nary care, could have                    By way of example, under the law
         avoided the accident, he is      prior to the enactment of O.C.G.A. § 51-
         denied recovery. O.C.G.A.        12-33, if defendant A was 50% negligent,
         § 51-11-7; see, e.g.; Clark v.   defendant B was 5% negligent and plain-
         Carla Gay Dress Co., 178         tiff was 45% negligent, plaintiff could
         Ga. App. 157, 160 (342           still recover 55% of an award jointly
         S.E.2d 468) (1986). How-         against both defendants. Defendant B,
         ever, in all other cases,        despite being much less negligent than
         Georgia law's comparative-       Plaintiff, would be jointly liable and
         negligence rule is that if       would have to resort to a contribution
         the plaintiff's negligence       claim against defendant A.
         was less than the defen-
         dant's, the plaintiff is not           C.     Tort Reform Act
         denied recovery although                      of 1987:
         his damages shall be dimi-
         nished by the jury in pro-              Code Section 3075 cited above
         portion to the degree of         eventually became O.C.G.A. § 51-12-31.
         fault attributable to him.       The 1987 version of O.C.G.A. § 51-12-31
         See, e.g., Ga. Power Co. v.      read as follows:
         Maxwell, 52 Ga. App. 430
         (2) (183 SE 654) (1936).               Except as provided in Code
         Thus, a tort plaintiff can-            Section 51-12-33, where an
         not recover if his negli-              action is brought jointly
         gence is greater than or               against several trespassers,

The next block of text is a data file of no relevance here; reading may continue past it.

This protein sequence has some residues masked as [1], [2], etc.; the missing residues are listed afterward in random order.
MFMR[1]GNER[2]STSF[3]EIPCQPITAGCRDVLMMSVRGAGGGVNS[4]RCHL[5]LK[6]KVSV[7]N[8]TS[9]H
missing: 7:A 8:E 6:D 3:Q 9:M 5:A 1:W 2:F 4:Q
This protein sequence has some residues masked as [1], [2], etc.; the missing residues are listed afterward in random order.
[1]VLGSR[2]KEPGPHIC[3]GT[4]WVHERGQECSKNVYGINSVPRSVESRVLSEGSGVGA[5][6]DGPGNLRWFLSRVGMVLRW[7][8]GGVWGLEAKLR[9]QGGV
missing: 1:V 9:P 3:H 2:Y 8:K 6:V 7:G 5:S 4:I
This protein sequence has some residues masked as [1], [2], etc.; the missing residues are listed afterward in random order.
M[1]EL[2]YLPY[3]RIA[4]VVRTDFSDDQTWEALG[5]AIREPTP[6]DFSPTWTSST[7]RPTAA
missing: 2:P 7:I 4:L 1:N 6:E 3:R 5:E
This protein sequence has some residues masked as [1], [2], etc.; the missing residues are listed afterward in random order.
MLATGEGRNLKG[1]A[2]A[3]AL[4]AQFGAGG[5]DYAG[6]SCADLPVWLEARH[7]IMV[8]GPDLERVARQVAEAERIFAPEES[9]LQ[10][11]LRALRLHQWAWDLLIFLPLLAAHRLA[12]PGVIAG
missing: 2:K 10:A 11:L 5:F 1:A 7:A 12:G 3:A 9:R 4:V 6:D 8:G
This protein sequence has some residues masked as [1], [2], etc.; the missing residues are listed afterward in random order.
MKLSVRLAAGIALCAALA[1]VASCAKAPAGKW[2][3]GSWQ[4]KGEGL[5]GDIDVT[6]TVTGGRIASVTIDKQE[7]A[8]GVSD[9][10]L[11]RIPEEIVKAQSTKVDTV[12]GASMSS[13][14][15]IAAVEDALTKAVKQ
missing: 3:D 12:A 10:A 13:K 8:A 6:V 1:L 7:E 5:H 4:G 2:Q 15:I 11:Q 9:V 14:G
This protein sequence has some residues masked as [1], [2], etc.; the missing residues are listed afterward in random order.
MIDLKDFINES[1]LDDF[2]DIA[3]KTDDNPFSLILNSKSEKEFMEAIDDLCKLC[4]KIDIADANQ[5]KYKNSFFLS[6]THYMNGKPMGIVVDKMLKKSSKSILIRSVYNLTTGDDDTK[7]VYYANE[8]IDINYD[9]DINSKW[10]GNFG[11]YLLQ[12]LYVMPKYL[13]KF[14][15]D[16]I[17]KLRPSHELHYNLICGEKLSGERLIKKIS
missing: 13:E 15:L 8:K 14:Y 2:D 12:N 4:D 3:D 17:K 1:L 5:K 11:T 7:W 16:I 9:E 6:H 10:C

equal to the negligence of             the plaintiff may recover
         the defendant. O.C.G.A. §              damages for the greatest
         51-11-7, supra. Walton v.              injury done by any of the
         United States, 484 F.Supp.             defendants against all of
         568 (S.D. Ga. 1980).9                  them. In its verdict, the
                                                jury may specify the par-
     The specific question posed in             ticular damages to be re-
Union Camp was whether defendants               covered of each defendant.



Georgia Defense Lawyers Association                                 2011 Law Journal | 35
         Judgment in such case                    (c)   Without the necessity
         must be entered severally.                     of being charged by
                                                        an action or judg-
As noted above, this statute only applied               ment, the right of in-
to property damage claims.                              demnity, express or
                                                        implied, from another
      O.C.G.A. § 51-12-32 was born of                   or others shall con-
Code Section 3008 and continued to                      tinue unabated and
provide for the right of contribution be-               shall not be lost or
tween joint tortfeasors as follows:                     prejudiced by com-
                                                        promise and settle-
         (a) Except as provided in                      ment of a claim or
             Code Section 51-12-                        claims for injury to
             33, where a tortious                       person or property or
             act does not involve                       for wrongful death
             moral turpitude, con-                      and release there-
             tribution among sev-                       from.
             eral trespassers may
             be enforced just as if         Finally O.C.G.A. § 51-12-33 which
             an action had been             was first enacted in 1987 read as
             brought against them           follows:
             jointly. Without the
             necessity of being                   (a) Where an action is
             charged by action or                     brought against more
             judgment, the right of                   than one person for
             a joint trespasser to                    injury to person or
             contribution      from                   property and the
             another or others                        plaintiff is himself to
             shall continue un-                       some degree respon-
             abated and shall not                     sible for the injury or
             be lost or prejudiced                    damages claimed, the
             by compromise and                        trier of fact, in its de-
             settlement of a claim                    termination of the to-